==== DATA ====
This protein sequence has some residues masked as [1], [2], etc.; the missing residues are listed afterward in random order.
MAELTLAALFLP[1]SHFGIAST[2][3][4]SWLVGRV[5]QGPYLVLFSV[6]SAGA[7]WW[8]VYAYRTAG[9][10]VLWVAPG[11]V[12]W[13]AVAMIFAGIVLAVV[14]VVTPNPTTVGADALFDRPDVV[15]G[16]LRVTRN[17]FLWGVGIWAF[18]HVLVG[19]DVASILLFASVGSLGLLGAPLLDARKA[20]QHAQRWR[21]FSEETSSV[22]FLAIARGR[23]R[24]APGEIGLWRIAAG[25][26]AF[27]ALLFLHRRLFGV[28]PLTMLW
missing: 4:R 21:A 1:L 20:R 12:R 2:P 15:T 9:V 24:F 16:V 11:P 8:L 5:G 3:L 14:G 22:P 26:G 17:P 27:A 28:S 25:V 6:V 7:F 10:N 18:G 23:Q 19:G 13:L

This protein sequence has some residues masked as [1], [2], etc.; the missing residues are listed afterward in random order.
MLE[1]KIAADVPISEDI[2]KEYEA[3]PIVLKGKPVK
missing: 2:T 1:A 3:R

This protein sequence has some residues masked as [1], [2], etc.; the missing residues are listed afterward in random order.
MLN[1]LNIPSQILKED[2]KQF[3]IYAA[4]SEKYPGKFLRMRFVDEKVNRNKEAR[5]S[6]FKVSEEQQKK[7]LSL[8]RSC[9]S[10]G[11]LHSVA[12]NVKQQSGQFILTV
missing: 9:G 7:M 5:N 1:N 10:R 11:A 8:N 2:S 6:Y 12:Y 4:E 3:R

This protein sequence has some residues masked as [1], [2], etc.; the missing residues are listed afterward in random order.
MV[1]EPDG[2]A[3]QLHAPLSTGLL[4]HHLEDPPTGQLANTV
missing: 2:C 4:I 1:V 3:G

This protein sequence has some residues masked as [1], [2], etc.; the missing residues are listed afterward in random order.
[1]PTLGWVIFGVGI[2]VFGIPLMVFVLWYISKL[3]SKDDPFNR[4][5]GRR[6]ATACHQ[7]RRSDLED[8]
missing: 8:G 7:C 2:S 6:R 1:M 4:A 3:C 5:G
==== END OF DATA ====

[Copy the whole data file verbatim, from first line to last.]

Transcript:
This protein sequence has some residues masked as [1], [2], etc.; the missing residues are listed afterward in random order.
MAELTLAALFLP[1]SHFGIAST[2][3][4]SWLVGRV[5]QGPYLVLFSV[6]SAGA[7]WW[8]VYAYRTAG[9][10]VLWVAPG[11]V[12]W[13]AVAMIFAGIVLAVV[14]VVTPNPTTVGADALFDRPDVV[15]G[16]LRVTRN[17]FLWGVGIWAF[18]HVLVG[19]DVASILLFASVGSLGLLGAPLLDARKA[20]QHAQRWR[21]FSEETSSV[22]FLAIARGR[23]R[24]APGEIGLWRIAAG[25][26]AF[27]ALLFLHRRLFGV[28]PLTMLW
missing: 4:R 21:A 1:L 20:R 12:R 2:P 15:T 9:V 24:F 16:V 11:P 8:L 5:G 3:L 14:G 22:P 26:G 17:P 27:A 28:S 25:V 6:V 7:F 10:N 18:G 23:Q 19:G 13:L

This protein sequence has some residues masked as [1], [2], etc.; the missing residues are listed afterward in random order.
MLE[1]KIAADVPISEDI[2]KEYEA[3]PIVLKGKPVK
missing: 2:T 1:A 3:R

This protein sequence has some residues masked as [1], [2], etc.; the missing residues are listed afterward in random order.
MLN[1]LNIPSQILKED[2]KQF[3]IYAA[4]SEKYPGKFLRMRFVDEKVNRNKEAR[5]S[6]FKVSEEQQKK[7]LSL[8]RSC[9]S[10]G[11]LHSVA[12]NVKQQSGQFILTV
missing: 9:G 7:M 5:N 1:N 10:R 11:A 8:N 2:S 6:Y 12:Y 4:E 3:R

This protein sequence has some residues masked as [1], [2], etc.; the missing residues are listed afterward in random order.
MV[1]EPDG[2]A[3]QLHAPLSTGLL[4]HHLEDPPTGQLANTV
missing: 2:C 4:I 1:V 3:G

This protein sequence has some residues masked as [1], [2], etc.; the missing residues are listed afterward in random order.
[1]PTLGWVIFGVGI[2]VFGIPLMVFVLWYISKL[3]SKDDPFNR[4][5]GRR[6]ATACHQ[7]RRSDLED[8]
missing: 8:G 7:C 2:S 6:R 1:M 4:A 3:C 5:G